Where it is contested that goods and services meet the agreed desired outcome, she proposes an independent arbitration mechanism.

    Nothing about this is unconditional. And given that May's proposed 'comprehensive mutual recognition' couldn't possibly grant the enforceable, certain right to trade that comes with compliance with single market rules, why do you say she proposes a better third-country deal than a member state could enjoy?

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    1. You mean like the ECJ? That arbitration body she herself needlessly ruled out?

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    2. Well, look at it from the EU27 perspective: If we gave you 'mutual recognition', we would allow extra-territorial law to apply in the EU. We would essentially need the UK's permission/independent arbitration to withdraw recognition if the arrangement was mutual.

      That is, you would have a say over what kind of goods were placed on our markets without us having the same recourse to the tools we have against unfair competition or substandard goods as we have in the EU. Starting with the individual's right eventually to take issues to the ECJ continuing to the right of the EU imposing harmonisation on competition distorting issues. No EU member state is going to sign up to that. Their voters would kill them. Imagine asking the same from the US. What do you think the US Congress would say?

      So, in reality, what she is speaking about is EEA membership without EEA obligations and judicial and enforcement structures. Not going to fly. If we gave it to the UK, we would need to give it to Norway and Switzerland. Worse, if we gave it to you as a part of a regular FTA, we would need to give it to Canada, Japan, South Korea etc., because of the WTO Most Favoured Nation clause. Do you think that we are going to spend the next 20 years renegotiating the whole EU-nonEU agreement structure instead of focusing on the more pressing problems of our own making?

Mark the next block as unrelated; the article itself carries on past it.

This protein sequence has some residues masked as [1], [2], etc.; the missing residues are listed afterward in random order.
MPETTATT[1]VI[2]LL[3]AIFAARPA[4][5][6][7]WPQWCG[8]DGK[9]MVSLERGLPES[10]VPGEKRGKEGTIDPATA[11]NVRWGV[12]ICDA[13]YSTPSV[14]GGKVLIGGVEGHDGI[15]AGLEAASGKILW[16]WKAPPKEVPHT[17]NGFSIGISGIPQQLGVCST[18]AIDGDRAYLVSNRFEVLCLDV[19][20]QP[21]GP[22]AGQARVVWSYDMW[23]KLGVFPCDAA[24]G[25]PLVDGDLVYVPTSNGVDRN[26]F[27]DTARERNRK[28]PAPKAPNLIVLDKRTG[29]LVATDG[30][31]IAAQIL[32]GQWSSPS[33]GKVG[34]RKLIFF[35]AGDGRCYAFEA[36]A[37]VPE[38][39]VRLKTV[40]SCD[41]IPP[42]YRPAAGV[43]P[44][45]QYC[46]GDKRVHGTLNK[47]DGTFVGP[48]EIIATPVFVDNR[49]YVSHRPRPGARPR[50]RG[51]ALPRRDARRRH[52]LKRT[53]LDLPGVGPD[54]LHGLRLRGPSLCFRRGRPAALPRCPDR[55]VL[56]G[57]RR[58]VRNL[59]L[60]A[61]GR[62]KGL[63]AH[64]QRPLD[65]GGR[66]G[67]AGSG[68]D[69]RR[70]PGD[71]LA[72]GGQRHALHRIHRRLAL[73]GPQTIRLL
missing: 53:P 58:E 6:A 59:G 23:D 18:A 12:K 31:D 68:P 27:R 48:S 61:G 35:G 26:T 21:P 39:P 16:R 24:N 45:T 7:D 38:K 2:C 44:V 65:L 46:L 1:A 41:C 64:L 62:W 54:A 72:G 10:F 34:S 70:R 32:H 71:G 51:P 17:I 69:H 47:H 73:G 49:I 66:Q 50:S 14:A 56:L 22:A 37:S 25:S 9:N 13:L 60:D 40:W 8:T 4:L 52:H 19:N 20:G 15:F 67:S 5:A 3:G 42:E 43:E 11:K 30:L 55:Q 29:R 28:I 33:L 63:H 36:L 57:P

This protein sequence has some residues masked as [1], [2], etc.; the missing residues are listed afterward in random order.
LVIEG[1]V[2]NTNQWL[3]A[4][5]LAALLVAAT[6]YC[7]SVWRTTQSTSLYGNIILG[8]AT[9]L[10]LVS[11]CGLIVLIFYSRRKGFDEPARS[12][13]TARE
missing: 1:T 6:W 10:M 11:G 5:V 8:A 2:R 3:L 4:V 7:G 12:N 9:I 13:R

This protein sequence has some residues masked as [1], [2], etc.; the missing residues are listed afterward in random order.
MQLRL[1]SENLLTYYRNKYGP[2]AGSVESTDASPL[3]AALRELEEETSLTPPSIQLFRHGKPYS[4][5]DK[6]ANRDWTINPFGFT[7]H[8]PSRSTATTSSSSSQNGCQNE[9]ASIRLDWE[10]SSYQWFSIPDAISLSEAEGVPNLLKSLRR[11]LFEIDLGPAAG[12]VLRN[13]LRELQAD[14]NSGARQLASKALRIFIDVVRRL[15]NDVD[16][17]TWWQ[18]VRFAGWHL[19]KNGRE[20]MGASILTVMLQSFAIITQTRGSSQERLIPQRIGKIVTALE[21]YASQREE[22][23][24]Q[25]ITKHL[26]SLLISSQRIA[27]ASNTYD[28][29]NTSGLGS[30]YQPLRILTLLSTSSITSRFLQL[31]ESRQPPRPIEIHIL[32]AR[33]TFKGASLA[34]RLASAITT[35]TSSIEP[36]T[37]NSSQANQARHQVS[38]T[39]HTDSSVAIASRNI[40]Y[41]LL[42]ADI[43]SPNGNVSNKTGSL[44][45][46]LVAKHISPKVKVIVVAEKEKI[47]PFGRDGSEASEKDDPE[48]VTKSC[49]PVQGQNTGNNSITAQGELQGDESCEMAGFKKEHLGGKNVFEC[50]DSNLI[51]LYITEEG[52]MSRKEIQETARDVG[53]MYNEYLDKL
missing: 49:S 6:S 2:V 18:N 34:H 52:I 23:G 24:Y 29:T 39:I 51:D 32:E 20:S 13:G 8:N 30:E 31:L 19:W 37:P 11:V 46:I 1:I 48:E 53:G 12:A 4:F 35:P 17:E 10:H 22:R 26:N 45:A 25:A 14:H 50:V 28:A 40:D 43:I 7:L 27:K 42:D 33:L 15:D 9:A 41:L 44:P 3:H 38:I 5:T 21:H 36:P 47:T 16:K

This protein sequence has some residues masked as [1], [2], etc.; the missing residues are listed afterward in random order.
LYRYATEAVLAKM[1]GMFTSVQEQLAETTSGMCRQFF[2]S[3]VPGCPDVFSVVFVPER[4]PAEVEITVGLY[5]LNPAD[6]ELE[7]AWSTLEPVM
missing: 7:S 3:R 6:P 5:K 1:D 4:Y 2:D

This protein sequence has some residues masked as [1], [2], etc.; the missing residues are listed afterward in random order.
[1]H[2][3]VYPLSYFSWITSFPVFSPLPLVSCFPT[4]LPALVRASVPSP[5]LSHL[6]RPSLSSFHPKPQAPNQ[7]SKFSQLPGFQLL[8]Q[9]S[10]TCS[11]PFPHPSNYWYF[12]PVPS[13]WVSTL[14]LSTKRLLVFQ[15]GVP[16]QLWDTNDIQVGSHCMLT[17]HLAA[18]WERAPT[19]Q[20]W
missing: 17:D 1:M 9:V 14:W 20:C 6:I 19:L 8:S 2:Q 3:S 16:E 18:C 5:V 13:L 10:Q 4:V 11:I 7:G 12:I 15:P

So, no, not going to happen. The EU27 have actually said this already when the Council and EU the Parliament said that they will maintain regulatory independence and guard the integrity of the single market and maintain a level playing field among third-countries, in case you have not read in-between the lines. And the Parliament stated clearly that there was not going to be any membership of EU regulatory agencies or databases, but cooperation in fields that are already open for third-countries, that is, not the same thing as the level of cooperation Switzerland and EEA countries have.

      But as the EU27 have maintained: you are free to change your red lines and go for the Norway option or for the Customs Union. You are also welcomed back as a full member should you decide to do so before March 29th 2019. We are sad to see you go, but we are not going to wreck the EU and surrender our legislative sovereignty to a third-country via this 'arbitration panel' so that you won't have to take responsibility for your own choices. And I am sorry to be blunt, but somebody has to tell it like it is.

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  14. Excellent article!